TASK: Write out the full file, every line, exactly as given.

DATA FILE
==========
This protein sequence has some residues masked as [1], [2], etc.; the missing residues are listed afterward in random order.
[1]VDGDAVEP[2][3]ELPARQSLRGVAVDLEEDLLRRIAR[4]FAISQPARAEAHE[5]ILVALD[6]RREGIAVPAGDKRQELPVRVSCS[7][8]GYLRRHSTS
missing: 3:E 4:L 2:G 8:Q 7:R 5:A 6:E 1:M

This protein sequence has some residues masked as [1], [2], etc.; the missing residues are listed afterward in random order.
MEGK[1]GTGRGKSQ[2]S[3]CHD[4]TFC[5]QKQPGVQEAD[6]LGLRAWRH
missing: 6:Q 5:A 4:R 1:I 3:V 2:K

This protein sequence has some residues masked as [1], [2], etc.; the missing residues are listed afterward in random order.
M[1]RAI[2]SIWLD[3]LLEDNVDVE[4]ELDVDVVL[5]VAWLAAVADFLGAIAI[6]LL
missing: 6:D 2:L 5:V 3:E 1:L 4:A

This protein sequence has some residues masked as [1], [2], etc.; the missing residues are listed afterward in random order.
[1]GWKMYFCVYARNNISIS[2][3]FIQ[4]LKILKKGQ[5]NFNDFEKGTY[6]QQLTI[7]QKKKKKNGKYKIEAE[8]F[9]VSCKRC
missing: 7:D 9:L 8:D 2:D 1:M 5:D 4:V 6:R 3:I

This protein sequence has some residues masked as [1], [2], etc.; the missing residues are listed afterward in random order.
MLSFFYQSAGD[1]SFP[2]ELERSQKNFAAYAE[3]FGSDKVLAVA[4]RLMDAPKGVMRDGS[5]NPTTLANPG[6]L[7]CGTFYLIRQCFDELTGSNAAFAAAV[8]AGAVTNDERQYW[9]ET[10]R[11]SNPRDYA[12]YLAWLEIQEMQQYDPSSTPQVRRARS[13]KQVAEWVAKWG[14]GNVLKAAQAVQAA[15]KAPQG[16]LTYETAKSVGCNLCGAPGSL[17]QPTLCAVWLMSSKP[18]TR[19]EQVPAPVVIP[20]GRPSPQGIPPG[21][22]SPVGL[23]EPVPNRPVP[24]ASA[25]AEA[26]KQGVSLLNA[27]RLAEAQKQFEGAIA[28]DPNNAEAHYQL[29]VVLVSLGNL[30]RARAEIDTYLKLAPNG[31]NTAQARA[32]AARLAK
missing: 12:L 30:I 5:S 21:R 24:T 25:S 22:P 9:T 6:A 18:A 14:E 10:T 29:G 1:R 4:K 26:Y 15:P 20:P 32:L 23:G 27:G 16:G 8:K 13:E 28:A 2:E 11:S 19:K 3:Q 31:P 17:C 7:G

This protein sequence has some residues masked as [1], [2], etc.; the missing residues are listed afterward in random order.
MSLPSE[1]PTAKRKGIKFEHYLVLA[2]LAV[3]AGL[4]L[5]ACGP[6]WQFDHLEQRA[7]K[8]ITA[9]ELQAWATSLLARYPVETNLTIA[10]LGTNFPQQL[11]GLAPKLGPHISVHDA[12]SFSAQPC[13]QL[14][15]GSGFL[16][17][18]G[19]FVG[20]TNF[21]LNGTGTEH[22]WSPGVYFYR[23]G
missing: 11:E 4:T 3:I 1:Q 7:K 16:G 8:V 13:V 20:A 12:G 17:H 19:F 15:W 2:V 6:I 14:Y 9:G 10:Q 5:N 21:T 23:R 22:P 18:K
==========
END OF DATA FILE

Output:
This protein sequence has some residues masked as [1], [2], etc.; the missing residues are listed afterward in random order.
[1]VDGDAVEP[2][3]ELPARQSLRGVAVDLEEDLLRRIAR[4]FAISQPARAEAHE[5]ILVALD[6]RREGIAVPAGDKRQELPVRVSCS[7][8]GYLRRHSTS
missing: 3:E 4:L 2:G 8:Q 7:R 5:A 6:E 1:M

This protein sequence has some residues masked as [1], [2], etc.; the missing residues are listed afterward in random order.
MEGK[1]GTGRGKSQ[2]S[3]CHD[4]TFC[5]QKQPGVQEAD[6]LGLRAWRH
missing: 6:Q 5:A 4:R 1:I 3:V 2:K

This protein sequence has some residues masked as [1], [2], etc.; the missing residues are listed afterward in random order.
M[1]RAI[2]SIWLD[3]LLEDNVDVE[4]ELDVDVVL[5]VAWLAAVADFLGAIAI[6]LL
missing: 6:D 2:L 5:V 3:E 1:L 4:A

This protein sequence has some residues masked as [1], [2], etc.; the missing residues are listed afterward in random order.
[1]GWKMYFCVYARNNISIS[2][3]FIQ[4]LKILKKGQ[5]NFNDFEKGTY[6]QQLTI[7]QKKKKKNGKYKIEAE[8]F[9]VSCKRC
missing: 7:D 9:L 8:D 2:D 1:M 5:D 4:V 6:R 3:I

This protein sequence has some residues masked as [1], [2], etc.; the missing residues are listed afterward in random order.
MLSFFYQSAGD[1]SFP[2]ELERSQKNFAAYAE[3]FGSDKVLAVA[4]RLMDAPKGVMRDGS[5]NPTTLANPG[6]L[7]CGTFYLIRQCFDELTGSNAAFAAAV[8]AGAVTNDERQYW[9]ET[10]R[11]SNPRDYA[12]YLAWLEIQEMQQYDPSSTPQVRRARS[13]KQVAEWVAKWG[14]GNVLKAAQAVQAA[15]KAPQG[16]LTYETAKSVGCNLCGAPGSL[17]QPTLCAVWLMSSKP[18]TR[19]EQVPAPVVIP[20]GRPSPQGIPPG[21][22]SPVGL[23]EPVPNRPVP[24]ASA[25]AEA[26]KQGVSLLNA[27]RLAEAQKQFEGAIA[28]DPNNAEAHYQL[29]VVLVSLGNL[30]RARAEIDTYLKLAPNG[31]NTAQARA[32]AARLAK
missing: 12:L 30:I 5:S 21:R 24:T 25:S 22:P 9:T 6:A 18:A 14:E 10:T 29:G 1:R 4:K 26:Y 15:P 20:P 32:L 23:G 27:G 16:G 8:K 13:E 28:A 2:E 11:S 19:K 3:Q 31:P 17:C 7:G

This protein sequence has some residues masked as [1], [2], etc.; the missing residues are listed afterward in random order.
MSLPSE[1]PTAKRKGIKFEHYLVLA[2]LAV[3]AGL[4]L[5]ACGP[6]WQFDHLEQRA[7]K[8]ITA[9]ELQAWATSLLARYPVETNLTIA[10]LGTNFPQQL[11]GLAPKLGPHISVHDA[12]SFSAQPC[13]QL[14][15]GSGFL[16][17][18]G[19]FVG[20]TNF[21]LNGTGTEH[22]WSPGVYFYR[23]G
missing: 11:E 4:T 3:I 1:Q 7:K 16:G 8:V 13:V 20:A 12:G 17:H 19:F 15:W 2:V 6:I 14:Y 9:G 10:Q 5:N 21:T 23:R 22:P 18:K